“Man, there’s a lot of white people here!” was my greeting when I first arrived at the UCSB’s Resource Center for Sexual and Gender Diversity, a supposed safe place for all students. “Okay.” I replied, really not knowing what to say. Was I supposed to say “I’m sorry?” My race isn’t anymore my fault than the sex I was born into. Later, the speaker of my greeting would turn me down for a dance because I was white. That was the beginning of my experience of racism in the queer scene, that is dividing the movement.
Race, Rants, Zack's Ramblings »
A gay gym’s locker room, however, is not. It is a quotidian horror show of the oddest, most egregious, and downright bizarre behavior you will see in a gay man outside of a bar with a patio on gay pride. Locker rooms are all about blurring the public and the private – nudity and decorum, the ability to be dirty while getting clean – and some guys boundries of normal behavior falter when faced with such a dichotomy. Below is a list of 9 guys you might meet in your locker room. And as usual, this is meant to be a joke. If you’re going to call me an asshole or a homophobe or a crumbbum it’ll fall on deaf ears.
Busboys and Poets welcomes Dr. Cornel West on Thursday as he discusses and signs his works, including his latest: Brother West: Living and Loving Out Loud, A Memoir. Cornel West has been a champion for racial justice since childhood. His writing, speaking, and teaching weave together the traditions of the black Baptist Church, progressive politics and jazz.
Events, Local, Race, Theatre, Washington DC »
Join Busboys and Poets for October’s edition of A.C.T.O.R. (A Continuing Talk on Race) featuring a discussion with Director Jennifer L. Nelson. Ms. Nelson is the director of Ford’s Theatre’s current production of Black Pearl Sings!
While much of what we each determine to be sexually attractive is decided not consciously, but by mechanisms we are only now beginning to understand, cultural forces have also played a large part in that process – whether consciously or unconsciously. Nowhere is this more obvious than when it comes to racism and xenophobia and their combined impact on sexual selection throughout human history.
Recently, actor and activist Doug Spearman, most famously known for his role as Chance on Patrick Ian-Polk’s Noah’s Arc, wrote a piece for the Human Rights Campaign, where he articulates what he sees as a prevalent racism within the gay community.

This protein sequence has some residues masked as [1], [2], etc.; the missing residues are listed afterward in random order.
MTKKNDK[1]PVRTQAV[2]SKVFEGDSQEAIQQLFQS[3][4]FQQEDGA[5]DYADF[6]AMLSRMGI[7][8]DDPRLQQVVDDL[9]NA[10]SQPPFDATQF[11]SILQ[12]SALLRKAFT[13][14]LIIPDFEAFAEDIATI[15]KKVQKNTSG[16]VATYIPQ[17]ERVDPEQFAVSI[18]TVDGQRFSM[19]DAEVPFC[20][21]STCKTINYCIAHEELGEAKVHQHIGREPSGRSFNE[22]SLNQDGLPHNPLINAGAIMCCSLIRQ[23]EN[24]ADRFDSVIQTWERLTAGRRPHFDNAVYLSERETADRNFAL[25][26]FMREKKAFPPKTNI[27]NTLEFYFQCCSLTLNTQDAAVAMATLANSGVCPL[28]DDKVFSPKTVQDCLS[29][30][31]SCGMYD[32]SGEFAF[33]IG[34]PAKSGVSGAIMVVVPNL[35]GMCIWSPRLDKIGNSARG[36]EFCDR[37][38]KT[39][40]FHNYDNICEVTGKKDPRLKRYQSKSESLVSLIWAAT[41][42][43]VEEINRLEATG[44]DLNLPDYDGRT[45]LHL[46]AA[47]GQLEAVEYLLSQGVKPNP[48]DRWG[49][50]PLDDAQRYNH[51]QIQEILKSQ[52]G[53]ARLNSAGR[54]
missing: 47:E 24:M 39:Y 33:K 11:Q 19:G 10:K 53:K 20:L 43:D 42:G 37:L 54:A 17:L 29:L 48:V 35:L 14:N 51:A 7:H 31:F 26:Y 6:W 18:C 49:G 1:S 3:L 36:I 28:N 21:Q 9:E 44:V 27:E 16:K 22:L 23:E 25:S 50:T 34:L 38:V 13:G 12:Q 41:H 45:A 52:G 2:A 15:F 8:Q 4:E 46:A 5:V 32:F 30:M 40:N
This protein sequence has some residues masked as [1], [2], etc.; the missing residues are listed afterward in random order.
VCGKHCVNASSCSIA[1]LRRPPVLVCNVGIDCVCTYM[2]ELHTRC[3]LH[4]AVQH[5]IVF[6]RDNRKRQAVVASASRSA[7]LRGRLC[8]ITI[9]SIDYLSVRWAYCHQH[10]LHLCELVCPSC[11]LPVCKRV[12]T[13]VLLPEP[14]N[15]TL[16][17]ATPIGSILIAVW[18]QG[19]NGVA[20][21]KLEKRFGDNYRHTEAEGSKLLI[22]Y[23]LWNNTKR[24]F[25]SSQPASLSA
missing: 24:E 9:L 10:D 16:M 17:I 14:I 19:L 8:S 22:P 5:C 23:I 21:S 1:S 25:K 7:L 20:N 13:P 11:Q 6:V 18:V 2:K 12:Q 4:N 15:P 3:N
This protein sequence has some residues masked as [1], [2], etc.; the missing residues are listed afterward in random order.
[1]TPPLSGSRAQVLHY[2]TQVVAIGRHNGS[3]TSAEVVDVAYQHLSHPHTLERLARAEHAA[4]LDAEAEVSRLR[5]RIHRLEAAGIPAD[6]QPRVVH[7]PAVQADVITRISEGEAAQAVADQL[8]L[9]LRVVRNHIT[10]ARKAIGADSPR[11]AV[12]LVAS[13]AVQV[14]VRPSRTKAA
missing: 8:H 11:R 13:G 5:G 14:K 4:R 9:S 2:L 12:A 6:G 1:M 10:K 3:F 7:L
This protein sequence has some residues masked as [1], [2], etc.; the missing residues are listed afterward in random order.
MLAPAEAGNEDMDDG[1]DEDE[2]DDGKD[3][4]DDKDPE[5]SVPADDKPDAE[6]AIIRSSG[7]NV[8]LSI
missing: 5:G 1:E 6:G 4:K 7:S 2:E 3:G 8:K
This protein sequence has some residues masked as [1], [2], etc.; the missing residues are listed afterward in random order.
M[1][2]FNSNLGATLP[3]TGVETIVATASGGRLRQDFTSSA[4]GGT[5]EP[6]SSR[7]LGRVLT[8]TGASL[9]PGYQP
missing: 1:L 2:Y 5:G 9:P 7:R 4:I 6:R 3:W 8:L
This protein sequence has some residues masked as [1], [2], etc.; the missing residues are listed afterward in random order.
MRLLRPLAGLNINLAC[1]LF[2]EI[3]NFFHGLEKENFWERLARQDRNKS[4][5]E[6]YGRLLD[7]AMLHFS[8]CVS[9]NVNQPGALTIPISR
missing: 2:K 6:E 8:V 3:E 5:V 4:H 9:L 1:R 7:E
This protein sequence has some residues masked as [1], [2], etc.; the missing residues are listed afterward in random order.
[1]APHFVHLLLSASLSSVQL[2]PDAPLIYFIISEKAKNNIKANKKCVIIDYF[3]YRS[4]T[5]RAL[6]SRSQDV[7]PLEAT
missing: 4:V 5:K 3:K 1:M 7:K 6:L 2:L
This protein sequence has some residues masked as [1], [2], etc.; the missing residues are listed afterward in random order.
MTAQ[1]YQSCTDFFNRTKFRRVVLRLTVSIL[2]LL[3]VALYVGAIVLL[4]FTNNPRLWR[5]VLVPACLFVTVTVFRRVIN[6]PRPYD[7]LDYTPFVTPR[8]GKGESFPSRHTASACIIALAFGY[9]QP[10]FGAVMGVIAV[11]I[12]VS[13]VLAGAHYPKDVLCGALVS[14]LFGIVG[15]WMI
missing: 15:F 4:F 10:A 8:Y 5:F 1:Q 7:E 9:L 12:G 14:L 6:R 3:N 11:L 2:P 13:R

The fallout from Spearman’s piece, which was copied and pasted and cropped across the web, is indicative of how contentious this issue is within the gay community. Like many other essays dealing on the subject, it sparked a heated debate from both sides. This debate is not without merit, as it has become increasingly clear that if the gay community does want to move forward, this discussion must happen, and frankly it’s long overdue.
So exactly what is on the table? This is what Spearman said in his piece that really frazzled many readers, and likely sparked much of the anger:
Same Same But Different: The Value of Shared Experience is a one-woman show by Jennifer Luu and an intimate portrait of connection and fulfillment, painted with the broad strokes of one woman’s unique (and in no particular order) Vietnamese, American, gay voice. The performance is free and open to the public.
Civil Rights, Commentary, Race »
This recent Gates vs. Cambridge controversy really started to irk me — until today. Pepin Tuma was recently arrested on U Street for voicing a pretty common sentiment: “I hate the cops.” Not toward a cop… but near one, by chance.
What happened? He was arrested.
Why am I writing about this, and what special insight do I have that might add to the debate? Well, last year about this time, I was brutally attacked, thrown down a flight of stairs and beaten into a bloody mess by a drunken long-term boyfriend as I came home from work. This all lasted about 20 minutes, give or take an internal eternity or so. I went to the police, and asked them for help to at least retrieve some clothing so I could go to a hotel & figure out what to do with my life now. They escorted me down the road to the apartment we shared at the time, interviewed my (MUCH more muscular) boyfriend who had not received even a scratch. After speaking with him, they returned to me & arrested me (sans Miranda, might I add) on the spot. Why? In the officer’s words, “in domestic dispute cases in DC, one of you has to go to jail.” I later found that out to be wrong.
There is a chance that the Nation’s Capital might provide the greatest leap forwarding in changing the face of the queer rights movement. Beyond the monuments and buildings that decorate the National Mall, the district is in many ways unique because ethnic minorities make the majority of the city. As a result, any effort undertaken by the city to affect it’s residents requires active minority voices on both sides.
Dating and Relationships, Ideas, Personal Narratives, Race, Sex »
Growing up with my mother and sister I learned about the importance of physical appearance. The currency of beauty transcended our housing project on the reservation, extending to the middle and upper classes to which the three of us all aspired. My mother developed fleeting crushes on handsome television actors who played doctors and lawyers, while my sister sought to date such professionals in real life. Because neither of them pursued education beyond high school, my relatives had minimal economic viability and therefore leveraged their high cheekbones and enviable figures to obtain the daily essentials and luxury splurges they could not attain on public assistance and minimum wage. The hours they spent in front of mirrors rehearsing smiles and camouflaging birthmarks would have been lost on me if I did not know from such an early age that I was gay.